There are a handful of non-binding contests this month, where the conservative yin and yang, Ron Paul and Rick Santorum, will battle for recognition and the frontrunners will try to claim either momentum sustained or momentum regained. But not until Michigan and Arizona vote on Feb. 28 and then the week after that when Super Tuesday comes will we see how this crazy story of the GOP 2012 will end.
Romney hopes that a double-barreled win at the end of the month and then a dominant showing on Super Tuesday when 12 states will award 509 delegates – almost double the number in the 11 contests the precede it – will end this range war.
Gingrich, however, has some hopes of his own. And while the news in Florida was very unhappy for the former speaker, it was not uniformly so.
Gingrich’s 14-point loss in Florida was delivered at the hands of a variety of voters. Exit polls show the former speaker lost among men and women; among voters with high school diplomas or less and those with graduate degrees; among Tea Party movement supporters and Tea Party opponents; among those who favor deporting illegal immigrants and those who favor a pathway to citizenship.
It was a perfect rout. Rich and poor, urban and rural, Anglo and Hispanic – they all gave Gingrich the kiss-off in Florida, flocking to Romney who was judged to be the candidate most likely to defeat President Obama.
Gingrich only won one major demographic group: the 33 percent of voters who described themselves as “very conservative.” While former Massachusetts Gov. Mitt Romney romped among liberals, moderates and “somewhat conservative” voters, Gingrich carried the “very conservative” third of the electorate by 11 points.
And look at the counties Gingrich carried: almost the entire northern tier of the state, which is part of the heart of Dixie. And Gingrich didn’t just win in some of these counties, he dominated. There weren’t enough votes there to begin to offset the brutal defeats Gingrich suffered in South Florida, but it does lend some credence to his campaign strategy that with a lot of delegate-rich southern states to vote next month, Gingrich has time to wait for the next gust of wind to fill his sails.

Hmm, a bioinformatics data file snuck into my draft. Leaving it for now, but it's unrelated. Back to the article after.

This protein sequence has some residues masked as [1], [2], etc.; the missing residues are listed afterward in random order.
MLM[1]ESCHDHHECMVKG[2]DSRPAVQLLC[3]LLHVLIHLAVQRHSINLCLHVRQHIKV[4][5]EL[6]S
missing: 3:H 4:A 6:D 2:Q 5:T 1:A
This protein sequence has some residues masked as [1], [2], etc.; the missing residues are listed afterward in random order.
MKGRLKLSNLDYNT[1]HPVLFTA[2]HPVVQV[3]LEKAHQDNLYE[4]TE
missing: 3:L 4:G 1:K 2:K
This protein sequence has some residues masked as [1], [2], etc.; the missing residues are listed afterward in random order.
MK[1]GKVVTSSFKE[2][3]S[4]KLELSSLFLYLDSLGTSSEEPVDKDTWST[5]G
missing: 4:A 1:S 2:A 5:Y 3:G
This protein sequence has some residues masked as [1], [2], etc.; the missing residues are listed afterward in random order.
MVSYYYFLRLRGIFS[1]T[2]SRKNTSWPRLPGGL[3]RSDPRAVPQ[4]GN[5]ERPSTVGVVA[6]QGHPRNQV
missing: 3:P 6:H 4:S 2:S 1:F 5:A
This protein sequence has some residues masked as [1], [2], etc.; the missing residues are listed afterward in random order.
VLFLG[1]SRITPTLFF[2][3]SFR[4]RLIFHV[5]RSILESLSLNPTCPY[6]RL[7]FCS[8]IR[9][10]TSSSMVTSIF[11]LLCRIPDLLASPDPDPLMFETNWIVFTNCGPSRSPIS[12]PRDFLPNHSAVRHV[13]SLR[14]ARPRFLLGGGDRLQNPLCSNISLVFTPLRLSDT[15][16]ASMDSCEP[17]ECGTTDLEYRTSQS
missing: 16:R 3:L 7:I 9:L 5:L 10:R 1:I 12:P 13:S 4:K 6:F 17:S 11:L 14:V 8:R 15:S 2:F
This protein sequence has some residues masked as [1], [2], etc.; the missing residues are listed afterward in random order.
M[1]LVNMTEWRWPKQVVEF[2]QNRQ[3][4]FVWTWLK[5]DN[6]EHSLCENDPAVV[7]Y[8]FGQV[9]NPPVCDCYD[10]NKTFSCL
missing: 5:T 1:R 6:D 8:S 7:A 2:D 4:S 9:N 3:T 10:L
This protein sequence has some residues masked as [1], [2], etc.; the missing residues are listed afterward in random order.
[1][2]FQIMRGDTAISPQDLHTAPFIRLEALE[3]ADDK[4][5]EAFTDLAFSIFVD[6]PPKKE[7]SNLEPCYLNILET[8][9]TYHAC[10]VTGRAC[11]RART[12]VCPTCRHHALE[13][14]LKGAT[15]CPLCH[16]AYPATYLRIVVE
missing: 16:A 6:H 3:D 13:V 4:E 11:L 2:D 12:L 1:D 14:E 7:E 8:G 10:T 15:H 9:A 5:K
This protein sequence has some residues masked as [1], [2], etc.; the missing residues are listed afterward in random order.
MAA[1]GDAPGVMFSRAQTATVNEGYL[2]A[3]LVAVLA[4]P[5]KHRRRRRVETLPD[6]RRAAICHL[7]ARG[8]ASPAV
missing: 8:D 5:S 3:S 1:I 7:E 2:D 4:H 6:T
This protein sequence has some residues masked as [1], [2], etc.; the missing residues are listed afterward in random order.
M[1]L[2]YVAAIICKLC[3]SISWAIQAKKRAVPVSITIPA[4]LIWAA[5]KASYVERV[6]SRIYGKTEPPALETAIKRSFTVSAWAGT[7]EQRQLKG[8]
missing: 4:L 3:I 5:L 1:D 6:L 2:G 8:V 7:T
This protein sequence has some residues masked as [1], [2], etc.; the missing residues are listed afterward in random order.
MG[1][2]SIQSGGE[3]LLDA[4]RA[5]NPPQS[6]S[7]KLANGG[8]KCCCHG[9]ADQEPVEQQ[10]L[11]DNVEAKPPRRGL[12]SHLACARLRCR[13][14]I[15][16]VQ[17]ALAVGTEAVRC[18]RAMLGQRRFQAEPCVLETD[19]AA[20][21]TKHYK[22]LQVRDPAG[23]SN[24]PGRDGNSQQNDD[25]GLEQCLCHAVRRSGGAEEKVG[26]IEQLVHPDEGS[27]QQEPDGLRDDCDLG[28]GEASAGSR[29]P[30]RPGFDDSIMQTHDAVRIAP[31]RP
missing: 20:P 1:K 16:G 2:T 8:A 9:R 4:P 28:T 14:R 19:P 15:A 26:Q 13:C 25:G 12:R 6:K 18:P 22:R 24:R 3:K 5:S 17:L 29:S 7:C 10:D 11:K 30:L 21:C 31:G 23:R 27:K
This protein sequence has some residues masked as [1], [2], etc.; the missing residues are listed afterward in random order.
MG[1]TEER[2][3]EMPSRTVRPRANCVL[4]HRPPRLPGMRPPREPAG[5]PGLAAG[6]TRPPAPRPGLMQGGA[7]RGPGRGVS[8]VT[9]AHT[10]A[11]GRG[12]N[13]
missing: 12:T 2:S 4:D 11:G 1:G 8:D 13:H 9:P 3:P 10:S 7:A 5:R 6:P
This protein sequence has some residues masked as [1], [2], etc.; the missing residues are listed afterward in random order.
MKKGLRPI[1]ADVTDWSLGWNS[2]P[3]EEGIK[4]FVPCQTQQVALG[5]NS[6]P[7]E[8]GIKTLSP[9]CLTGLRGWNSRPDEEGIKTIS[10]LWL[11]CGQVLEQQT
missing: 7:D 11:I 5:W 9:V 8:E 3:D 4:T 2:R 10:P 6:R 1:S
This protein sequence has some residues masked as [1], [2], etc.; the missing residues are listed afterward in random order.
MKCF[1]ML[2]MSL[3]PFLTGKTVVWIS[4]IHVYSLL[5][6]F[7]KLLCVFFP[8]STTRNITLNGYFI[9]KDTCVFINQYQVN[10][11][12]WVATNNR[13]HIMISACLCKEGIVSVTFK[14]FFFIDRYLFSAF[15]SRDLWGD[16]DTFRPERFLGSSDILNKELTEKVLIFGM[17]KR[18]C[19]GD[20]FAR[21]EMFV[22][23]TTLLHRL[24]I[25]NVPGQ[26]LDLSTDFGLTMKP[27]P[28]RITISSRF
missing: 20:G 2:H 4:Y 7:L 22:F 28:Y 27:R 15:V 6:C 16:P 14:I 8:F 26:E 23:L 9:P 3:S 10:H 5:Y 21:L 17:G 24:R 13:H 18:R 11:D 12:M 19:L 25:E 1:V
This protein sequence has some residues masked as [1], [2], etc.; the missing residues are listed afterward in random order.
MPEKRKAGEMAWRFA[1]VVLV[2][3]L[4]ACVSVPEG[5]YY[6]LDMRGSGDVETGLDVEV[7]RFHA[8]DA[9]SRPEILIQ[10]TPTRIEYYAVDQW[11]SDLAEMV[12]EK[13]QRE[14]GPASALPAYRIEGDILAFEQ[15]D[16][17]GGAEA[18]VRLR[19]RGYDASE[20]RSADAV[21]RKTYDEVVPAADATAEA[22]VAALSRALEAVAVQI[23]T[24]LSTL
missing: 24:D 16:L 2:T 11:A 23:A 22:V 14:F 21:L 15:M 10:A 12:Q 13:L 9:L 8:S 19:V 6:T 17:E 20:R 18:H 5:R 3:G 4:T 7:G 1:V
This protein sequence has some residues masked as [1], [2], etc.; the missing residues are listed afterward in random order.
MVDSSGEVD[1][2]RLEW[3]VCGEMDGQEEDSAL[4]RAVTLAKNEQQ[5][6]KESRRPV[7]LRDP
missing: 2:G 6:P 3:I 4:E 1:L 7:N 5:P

Florida certainly narrowed Gingrich’s chances, but it certainly didn’t end them. We’ve got at least five more crazy weeks to go.
Chris Stirewalt is digital politics editor for Fox News, and his POWER PLAY column appears Monday-Friday on FoxNews.com.
-- Power Play, the political note, will be on hiatus for the remainder of this week. “Power Play with Chris Stirewalt,” will be guest hosted both days at 11:30 Eastern by the host’s gracious FOX News colleagues.
Chris Stirewalt joined Fox News Channel (FNC) in July of 2010 and serves as politics editor based in Washington, D.C. Additionally, he authors the daily Fox News Halftime Report political news note and co-hosts the hit podcast, Perino & Stirewalt: I'll Tell You What. He also is the host of Power Play, a feature video series on FoxNews.com. Stirewalt makes frequent appearances on network programs, including America’s Newsroom, Special Report with Bret Baier and Fox News Sunday with Chris Wallace. He also provides expert political analysis for FNC’s coverage of state, congressional and presidential elections.